Ever find yourself in a position of being at odds with those around you? Of liking something, for example, that many others don't?
A movie? A musician? A book - or broader yet - the author of books?
And how does it make you feel? Can you be cavalier about it and shrug it off?
In the face of peer pressure, we all tend to shrink, I've found. And that leaves you feeling icky. Like you've dipped yourself in a vat of moral molasses.
If you fight for you views, you risk becoming a boor. If you don't, you suffer the slings of your own conscience, and he (or she) is the most brutal of them all.
I would love to sit here and tell you that I am the former, and that I wallow in my churlishness. That I am capable of taking a shoe off every once in awhile and bang it on a desk to make my point. That I am capable of thumping my chest and telling those with whom I disagree the twelve reasons why I am right and that they can all go pound sand for all I care.
The truth is, I tend to take the path of least persistence when it comes to arguing my position. And boy, can I argue. Just ask ... shit, anyone who knows me.
But that's in hand-to-hand combat. When squared off against a tribe, I tend to tuck tail.
Now, in my defense, I will tell you that I don't just sit there and shrug and say "Awe shucks. You're right. About everything."
I'm much more clever than that. More than likely, what I say is along the lines of "Well, I disagree. I really don't know why ... I just (hate Neil Diamond) or (love Jim Carrey) or (prefer not to read anything by Nicholas Sparks)..."
It's not a defense of my position, if you'll notice. It's a cop out to a degree. It's a way to show opposition by not being oppositional. You're saying you disagree, but not getting into it.
If I had balls, I would lay out an argument the way Tom Cruise does in A Few Good Men when he's giving it to Jack Nicholson. Man, I wish I had that kind of presence, the kind of iron conviction that what I am saying is the absolute moral truth.
And Aaron Sorkin as my scriptwriter.
But I don't. My scriptwriter is more like Fielding Mellish, Woody Allen's neurotic character in the movie Bananas. In it he's on the subway and sits by as an old woman gets mugged by Sylvester Stalone and some other cronies. He goes to such great lengths to not get involved that even when the woman is being assaulted practically in his lap he just keeps his nose in his newspaper.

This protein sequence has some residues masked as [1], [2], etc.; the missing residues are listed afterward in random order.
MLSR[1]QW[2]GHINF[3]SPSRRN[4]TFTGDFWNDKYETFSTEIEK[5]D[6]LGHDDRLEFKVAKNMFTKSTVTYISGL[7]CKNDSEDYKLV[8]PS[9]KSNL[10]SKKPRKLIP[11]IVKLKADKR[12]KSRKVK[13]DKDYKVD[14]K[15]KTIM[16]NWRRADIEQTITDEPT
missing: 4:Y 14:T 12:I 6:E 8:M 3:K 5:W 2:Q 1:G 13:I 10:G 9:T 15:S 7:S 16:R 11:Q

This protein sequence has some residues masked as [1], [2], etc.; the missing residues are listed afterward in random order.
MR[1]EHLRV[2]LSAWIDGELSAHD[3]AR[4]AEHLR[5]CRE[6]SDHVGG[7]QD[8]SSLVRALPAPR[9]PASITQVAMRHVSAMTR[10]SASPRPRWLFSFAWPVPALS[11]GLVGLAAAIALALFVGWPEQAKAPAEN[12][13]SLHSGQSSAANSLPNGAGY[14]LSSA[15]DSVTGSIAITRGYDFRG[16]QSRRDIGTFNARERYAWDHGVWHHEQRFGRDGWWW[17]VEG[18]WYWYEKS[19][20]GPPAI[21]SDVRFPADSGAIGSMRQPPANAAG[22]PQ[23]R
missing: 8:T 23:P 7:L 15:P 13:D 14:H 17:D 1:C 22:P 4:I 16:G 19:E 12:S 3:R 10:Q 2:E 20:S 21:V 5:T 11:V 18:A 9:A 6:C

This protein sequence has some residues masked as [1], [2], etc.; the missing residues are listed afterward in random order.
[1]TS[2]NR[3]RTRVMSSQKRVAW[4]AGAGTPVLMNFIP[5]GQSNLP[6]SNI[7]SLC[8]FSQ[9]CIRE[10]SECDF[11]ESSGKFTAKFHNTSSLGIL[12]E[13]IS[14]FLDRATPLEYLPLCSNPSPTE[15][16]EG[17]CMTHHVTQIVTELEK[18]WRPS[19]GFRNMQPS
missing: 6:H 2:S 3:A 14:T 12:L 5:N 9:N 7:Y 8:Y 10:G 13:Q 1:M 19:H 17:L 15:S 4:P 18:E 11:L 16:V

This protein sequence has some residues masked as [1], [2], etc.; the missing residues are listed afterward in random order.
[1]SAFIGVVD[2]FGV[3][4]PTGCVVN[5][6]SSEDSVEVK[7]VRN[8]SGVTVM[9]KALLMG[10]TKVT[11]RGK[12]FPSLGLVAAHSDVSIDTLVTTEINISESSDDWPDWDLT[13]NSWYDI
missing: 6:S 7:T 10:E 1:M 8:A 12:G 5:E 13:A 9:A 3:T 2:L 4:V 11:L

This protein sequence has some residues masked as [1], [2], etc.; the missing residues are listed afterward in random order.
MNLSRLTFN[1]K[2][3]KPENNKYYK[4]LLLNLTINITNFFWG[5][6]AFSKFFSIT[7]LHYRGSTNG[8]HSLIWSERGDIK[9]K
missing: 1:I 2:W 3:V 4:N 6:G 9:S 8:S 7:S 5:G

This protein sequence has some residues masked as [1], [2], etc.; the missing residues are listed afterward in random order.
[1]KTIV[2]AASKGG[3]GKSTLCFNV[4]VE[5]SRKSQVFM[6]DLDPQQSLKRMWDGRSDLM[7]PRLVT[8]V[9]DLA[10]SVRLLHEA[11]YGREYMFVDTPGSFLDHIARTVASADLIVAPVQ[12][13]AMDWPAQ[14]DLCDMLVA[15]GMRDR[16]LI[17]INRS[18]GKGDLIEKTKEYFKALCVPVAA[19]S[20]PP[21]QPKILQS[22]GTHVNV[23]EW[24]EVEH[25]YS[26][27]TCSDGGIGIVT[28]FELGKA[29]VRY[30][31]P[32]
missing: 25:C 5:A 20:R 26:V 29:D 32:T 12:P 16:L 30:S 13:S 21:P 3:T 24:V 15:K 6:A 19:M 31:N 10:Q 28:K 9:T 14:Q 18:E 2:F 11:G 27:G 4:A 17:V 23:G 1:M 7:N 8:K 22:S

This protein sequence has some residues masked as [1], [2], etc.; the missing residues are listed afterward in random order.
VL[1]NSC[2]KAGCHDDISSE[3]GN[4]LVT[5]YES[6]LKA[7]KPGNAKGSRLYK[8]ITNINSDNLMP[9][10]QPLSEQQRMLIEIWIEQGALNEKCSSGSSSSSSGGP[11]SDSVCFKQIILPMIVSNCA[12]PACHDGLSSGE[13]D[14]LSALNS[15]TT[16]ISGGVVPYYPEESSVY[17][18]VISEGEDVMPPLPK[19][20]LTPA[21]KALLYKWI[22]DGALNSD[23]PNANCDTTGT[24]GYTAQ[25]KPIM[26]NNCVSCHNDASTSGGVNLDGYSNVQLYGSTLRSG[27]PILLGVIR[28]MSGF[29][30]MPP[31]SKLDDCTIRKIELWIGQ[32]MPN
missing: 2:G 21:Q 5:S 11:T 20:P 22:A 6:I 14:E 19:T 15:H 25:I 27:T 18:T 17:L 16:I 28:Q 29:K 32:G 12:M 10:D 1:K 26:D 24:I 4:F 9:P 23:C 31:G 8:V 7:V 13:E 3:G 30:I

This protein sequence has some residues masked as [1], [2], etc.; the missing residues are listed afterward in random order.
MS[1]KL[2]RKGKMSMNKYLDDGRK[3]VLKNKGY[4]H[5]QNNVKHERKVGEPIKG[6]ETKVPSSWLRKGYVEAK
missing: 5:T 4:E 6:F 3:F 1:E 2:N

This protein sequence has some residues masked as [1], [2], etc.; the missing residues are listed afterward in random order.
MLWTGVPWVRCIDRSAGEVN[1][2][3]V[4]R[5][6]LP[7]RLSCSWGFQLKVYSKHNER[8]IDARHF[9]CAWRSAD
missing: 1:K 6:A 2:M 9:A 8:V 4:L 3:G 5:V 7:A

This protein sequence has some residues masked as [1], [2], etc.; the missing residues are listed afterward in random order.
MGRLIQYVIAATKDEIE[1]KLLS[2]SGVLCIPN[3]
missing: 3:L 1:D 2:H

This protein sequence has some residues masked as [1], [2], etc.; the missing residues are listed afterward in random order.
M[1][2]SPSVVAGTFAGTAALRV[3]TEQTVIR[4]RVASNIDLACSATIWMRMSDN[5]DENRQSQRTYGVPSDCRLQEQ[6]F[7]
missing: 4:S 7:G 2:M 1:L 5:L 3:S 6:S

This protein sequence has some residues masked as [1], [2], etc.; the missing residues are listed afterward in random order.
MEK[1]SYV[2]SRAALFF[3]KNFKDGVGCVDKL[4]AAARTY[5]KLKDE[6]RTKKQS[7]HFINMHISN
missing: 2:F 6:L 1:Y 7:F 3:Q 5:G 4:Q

I am that way in crowds of dissenters. The one who buries his head in a newspaper while my convictions get mugged by the mob.
I don't have a specific or current example. I just get thinking every so often of the small instances in my life in which I am confronted with something contrary to my own beliefs.
Like, for example, the folks lingering around local Wal-Marts trying to get you to sign a petition to ban gay marriage.
Instead of telling them precisely why their efforts are - in my opinion - akin to something you would read about in 1692 Salem, Massachusetts ... or Congressional hearings in the 1950s ... I clamp shut and just say No Thanks.
Or, for another example, the whole concept of vacation bible school and how it's so blatantly Hansel and Gretel in its inception. Luring children to Jesus with promises of games and crafts and good times. Why not just put out a banner that says "Kids: Come here to learn about Jesus. Singing, praying, and bible reading" and see how many actually show up?
But I digress...
I do not have the oratory faculties to present a public argument strongly, something I had to face a long time ago.
I do love to write, however, and can spin a grand indictment of something. But I wonder if that isn't cheating a little. A verbal discourse takes intellect, patience, politics, and timing. Writing has all of that ... but the advantage of multiple drafts.